Wandsworth High Street is a rather traffic-choked street, picking up much of the traffic from the A3, the High Street is dominated by the regenerated Southside shopping centre, cinema and restaurant complex (formerly, and still and more commonly, referred to as the Arndale Centre). Behind the shopping centre, and following the River Wandle upstream towards Earlsfield and further south to Wimbledon, is King George's Park which is home to picturesque ponds, tennis courts, football pitches and cycle paths. Wandsworth Museum occupies the former Victorian library in West Hill having been relocated here in 2007. A green plaque to commemorate aviation pioneer Alliott Verdon Roe, founder of the Avro aircraft company, was unveiled by Wandsworth Council and members of the Verdon-Roe family beside the A3 close to Wandsworth Fire Station on the site of Roe's first workshop in the stables of his brother's house at 47, West Hill.


Wandsworth was held partly by William, son of Ansculfy, and partly by St Wandrille's Abbey. Its Domesday assets were 12 hides, with 5½ ploughs and 22 acres of meadow. It rendered £9.[4] Since at least the early 16th century, Wandsworth has offered accommodation to consecutive waves of immigration, from Protestant Dutch metalworkers fleeing persecution in the 1590s to recent Eastern Europeans.[3]

The heart of Wandsworth, between the town centre and the river, is the site of Young & Co's Ram Brewery. Traditional draught beer was produced on the site for 425 years starting from 1581, which made the Ram Brewery the oldest site in Britain at which beer had been brewed continuously. Brewery drays drawn by shire horses were still used to deliver beer to local pubs. However, brewing stopped in September 2006 when Young & Co merged its operations with Charles Wells of Bedford. A new use for the site is being discussed. Young & Co still has its headquarters in Wandsworth.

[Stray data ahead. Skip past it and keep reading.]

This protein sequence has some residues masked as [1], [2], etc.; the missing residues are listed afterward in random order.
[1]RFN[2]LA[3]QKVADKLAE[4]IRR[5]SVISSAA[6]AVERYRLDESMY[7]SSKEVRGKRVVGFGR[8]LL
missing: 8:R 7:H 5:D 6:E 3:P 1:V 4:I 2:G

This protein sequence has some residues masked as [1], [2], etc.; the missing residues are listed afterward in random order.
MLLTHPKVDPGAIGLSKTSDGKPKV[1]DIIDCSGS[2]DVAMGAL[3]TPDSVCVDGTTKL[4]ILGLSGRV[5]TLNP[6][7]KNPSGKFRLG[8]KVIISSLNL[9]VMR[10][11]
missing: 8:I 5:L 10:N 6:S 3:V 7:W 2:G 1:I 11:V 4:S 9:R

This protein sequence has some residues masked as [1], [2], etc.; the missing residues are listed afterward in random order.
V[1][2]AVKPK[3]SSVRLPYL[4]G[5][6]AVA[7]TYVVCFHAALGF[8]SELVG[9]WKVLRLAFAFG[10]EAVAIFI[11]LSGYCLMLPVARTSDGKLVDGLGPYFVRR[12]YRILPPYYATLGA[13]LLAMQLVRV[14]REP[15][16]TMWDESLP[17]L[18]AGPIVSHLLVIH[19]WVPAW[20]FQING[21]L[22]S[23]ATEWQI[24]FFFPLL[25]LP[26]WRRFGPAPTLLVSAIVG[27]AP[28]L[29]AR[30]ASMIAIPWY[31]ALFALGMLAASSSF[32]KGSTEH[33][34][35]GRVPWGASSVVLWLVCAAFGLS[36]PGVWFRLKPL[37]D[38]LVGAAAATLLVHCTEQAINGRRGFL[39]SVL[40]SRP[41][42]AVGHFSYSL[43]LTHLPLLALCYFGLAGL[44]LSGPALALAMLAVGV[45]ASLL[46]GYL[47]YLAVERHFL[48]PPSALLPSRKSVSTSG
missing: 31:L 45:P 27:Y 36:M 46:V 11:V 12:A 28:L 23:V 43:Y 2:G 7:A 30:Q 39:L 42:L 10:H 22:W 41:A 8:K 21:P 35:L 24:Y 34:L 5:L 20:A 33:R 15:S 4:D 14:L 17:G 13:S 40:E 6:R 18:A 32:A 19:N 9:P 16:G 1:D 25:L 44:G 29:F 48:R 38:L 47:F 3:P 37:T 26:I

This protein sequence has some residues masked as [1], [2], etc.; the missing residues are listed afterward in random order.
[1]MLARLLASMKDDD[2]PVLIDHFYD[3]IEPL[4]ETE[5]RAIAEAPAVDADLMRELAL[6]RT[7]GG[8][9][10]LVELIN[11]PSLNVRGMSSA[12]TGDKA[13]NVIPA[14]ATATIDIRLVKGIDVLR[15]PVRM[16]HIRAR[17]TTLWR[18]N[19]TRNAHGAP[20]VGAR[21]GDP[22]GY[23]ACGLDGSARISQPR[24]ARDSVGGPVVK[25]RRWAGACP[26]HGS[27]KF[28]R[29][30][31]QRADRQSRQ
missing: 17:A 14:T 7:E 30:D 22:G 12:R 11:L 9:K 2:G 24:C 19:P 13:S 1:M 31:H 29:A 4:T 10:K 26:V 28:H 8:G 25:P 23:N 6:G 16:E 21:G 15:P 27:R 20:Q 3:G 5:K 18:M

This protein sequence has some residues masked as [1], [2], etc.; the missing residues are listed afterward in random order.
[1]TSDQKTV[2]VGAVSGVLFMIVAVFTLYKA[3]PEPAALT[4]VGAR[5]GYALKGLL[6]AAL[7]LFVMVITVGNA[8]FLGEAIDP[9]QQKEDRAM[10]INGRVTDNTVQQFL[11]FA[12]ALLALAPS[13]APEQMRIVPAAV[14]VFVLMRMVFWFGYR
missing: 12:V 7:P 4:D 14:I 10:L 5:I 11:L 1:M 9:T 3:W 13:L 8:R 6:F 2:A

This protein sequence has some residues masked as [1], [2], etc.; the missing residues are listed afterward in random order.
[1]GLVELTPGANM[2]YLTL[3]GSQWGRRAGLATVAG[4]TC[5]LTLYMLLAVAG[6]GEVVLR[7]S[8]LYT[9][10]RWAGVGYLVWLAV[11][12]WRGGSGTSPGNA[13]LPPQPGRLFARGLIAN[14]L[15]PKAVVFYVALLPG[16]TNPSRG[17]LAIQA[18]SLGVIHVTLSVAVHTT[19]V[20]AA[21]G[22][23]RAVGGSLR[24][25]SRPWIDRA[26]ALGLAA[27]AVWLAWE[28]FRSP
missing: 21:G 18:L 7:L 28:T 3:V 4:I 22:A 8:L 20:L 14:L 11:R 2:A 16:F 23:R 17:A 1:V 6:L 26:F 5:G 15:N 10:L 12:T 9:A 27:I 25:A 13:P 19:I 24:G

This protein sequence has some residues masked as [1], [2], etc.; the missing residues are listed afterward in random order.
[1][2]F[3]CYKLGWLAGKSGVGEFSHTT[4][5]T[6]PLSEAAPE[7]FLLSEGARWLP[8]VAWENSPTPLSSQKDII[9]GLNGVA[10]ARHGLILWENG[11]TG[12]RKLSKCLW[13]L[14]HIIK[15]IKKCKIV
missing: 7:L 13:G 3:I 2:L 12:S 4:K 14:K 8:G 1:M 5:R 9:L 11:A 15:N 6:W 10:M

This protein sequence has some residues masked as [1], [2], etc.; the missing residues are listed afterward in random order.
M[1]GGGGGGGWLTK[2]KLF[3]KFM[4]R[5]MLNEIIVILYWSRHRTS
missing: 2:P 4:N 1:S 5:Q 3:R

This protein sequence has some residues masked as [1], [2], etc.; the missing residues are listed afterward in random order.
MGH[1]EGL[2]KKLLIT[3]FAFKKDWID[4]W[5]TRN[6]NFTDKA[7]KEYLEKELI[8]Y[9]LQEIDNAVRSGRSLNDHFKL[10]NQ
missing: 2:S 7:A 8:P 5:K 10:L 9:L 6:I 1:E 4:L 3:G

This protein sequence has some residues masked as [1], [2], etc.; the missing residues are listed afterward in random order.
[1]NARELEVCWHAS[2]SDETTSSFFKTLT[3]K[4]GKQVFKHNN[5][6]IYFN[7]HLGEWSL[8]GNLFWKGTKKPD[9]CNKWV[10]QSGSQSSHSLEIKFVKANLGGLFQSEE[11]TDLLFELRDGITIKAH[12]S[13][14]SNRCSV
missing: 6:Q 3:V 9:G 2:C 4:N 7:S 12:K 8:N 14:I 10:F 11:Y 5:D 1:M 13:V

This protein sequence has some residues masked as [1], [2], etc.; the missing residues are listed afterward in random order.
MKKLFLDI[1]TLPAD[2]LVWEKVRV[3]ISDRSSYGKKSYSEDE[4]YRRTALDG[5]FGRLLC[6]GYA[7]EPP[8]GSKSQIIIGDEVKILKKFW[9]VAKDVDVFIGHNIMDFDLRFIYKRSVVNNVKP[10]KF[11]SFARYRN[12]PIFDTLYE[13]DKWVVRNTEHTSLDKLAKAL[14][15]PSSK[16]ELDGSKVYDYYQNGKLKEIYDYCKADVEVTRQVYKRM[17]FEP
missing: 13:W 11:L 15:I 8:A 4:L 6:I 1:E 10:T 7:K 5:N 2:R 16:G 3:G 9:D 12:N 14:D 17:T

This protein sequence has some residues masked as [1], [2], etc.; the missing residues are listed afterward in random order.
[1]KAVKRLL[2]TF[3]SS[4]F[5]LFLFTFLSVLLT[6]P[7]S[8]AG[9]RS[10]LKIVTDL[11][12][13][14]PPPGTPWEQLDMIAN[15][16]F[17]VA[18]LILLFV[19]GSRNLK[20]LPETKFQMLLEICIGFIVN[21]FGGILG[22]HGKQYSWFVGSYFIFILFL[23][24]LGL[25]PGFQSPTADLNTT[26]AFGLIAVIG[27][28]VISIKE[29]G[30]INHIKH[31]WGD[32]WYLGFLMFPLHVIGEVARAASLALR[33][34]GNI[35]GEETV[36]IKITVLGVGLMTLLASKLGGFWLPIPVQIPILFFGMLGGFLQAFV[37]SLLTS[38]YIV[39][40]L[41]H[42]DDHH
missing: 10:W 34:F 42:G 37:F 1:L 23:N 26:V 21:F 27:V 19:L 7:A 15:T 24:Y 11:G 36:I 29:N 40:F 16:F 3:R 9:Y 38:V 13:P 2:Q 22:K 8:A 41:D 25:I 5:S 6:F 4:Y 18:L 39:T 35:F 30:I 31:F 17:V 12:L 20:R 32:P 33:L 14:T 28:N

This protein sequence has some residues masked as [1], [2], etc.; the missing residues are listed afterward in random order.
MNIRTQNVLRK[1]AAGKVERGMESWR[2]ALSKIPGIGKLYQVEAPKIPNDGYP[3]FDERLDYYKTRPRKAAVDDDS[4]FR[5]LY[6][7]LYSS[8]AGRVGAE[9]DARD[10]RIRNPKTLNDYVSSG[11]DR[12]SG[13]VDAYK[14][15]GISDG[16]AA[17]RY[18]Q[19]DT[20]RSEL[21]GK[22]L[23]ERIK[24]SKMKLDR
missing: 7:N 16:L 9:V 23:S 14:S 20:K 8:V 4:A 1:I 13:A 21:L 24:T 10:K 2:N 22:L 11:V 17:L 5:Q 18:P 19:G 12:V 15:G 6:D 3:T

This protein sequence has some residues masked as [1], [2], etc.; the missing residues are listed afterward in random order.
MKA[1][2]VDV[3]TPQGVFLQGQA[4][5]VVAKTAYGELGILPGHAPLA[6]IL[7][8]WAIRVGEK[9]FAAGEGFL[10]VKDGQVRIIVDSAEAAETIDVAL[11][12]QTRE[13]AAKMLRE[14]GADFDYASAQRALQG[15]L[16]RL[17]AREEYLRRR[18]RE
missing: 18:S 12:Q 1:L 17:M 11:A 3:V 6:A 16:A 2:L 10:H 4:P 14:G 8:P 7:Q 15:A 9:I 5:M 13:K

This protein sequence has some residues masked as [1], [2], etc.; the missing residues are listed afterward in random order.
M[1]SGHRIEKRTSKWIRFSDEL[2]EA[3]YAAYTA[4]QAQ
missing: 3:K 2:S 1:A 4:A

Wandsworth gas works was built in 1834 beside the River Thames near Wandsworth Bridge.[5] The undertaking became the Wandsworth and Putney Gaslight and Coke Company in 1854 and was incorporated by Act of Parliament in 1856.[5] Coal for making coal gas was brought by sea from County Durham and unloaded on the Thames beside the gasworks.[5] The undertaking grew by a series of mergers and takeovers so that by 1936 it served a considerable area of south-west London.[5] The company's name evolved each time it merged with or took over neighbouring gas undertakings, but from 1936 it was the Wandsworth and District Gas Company.[5] The company was nationalised in 1949 and became part of the South Eastern Gas Board.[5]

Nearest stations

  • Wandsworth Town
  • Wandsworth Common
  • Earlsfield


  1. Mayor of London (February 2008). "London Plan (Consolidated with Alterations since 2004)". Greater London Authority. http://www.london.gov.uk/thelondonplan/docs/londonplan08.pdf. 
  2. Oxford Dictionary of British Place Names. p 482.
  3. 3.0 3.1 "Time Out" London for Londoners. London: Ebury Publishing. 2006. ISBN 978-1-904978-52-7. 
  4. Surrey Domesday Book
  5. 5.0 5.1 5.2 5.3 5.4 5.5 "Wandsworth and District Gas Company". Access to Archives. The National Archives. http://www.nationalarchives.gov.uk/a2a/records.aspx?cat=1866-sewnd&cid=0#0. Retrieved 18 June 2011.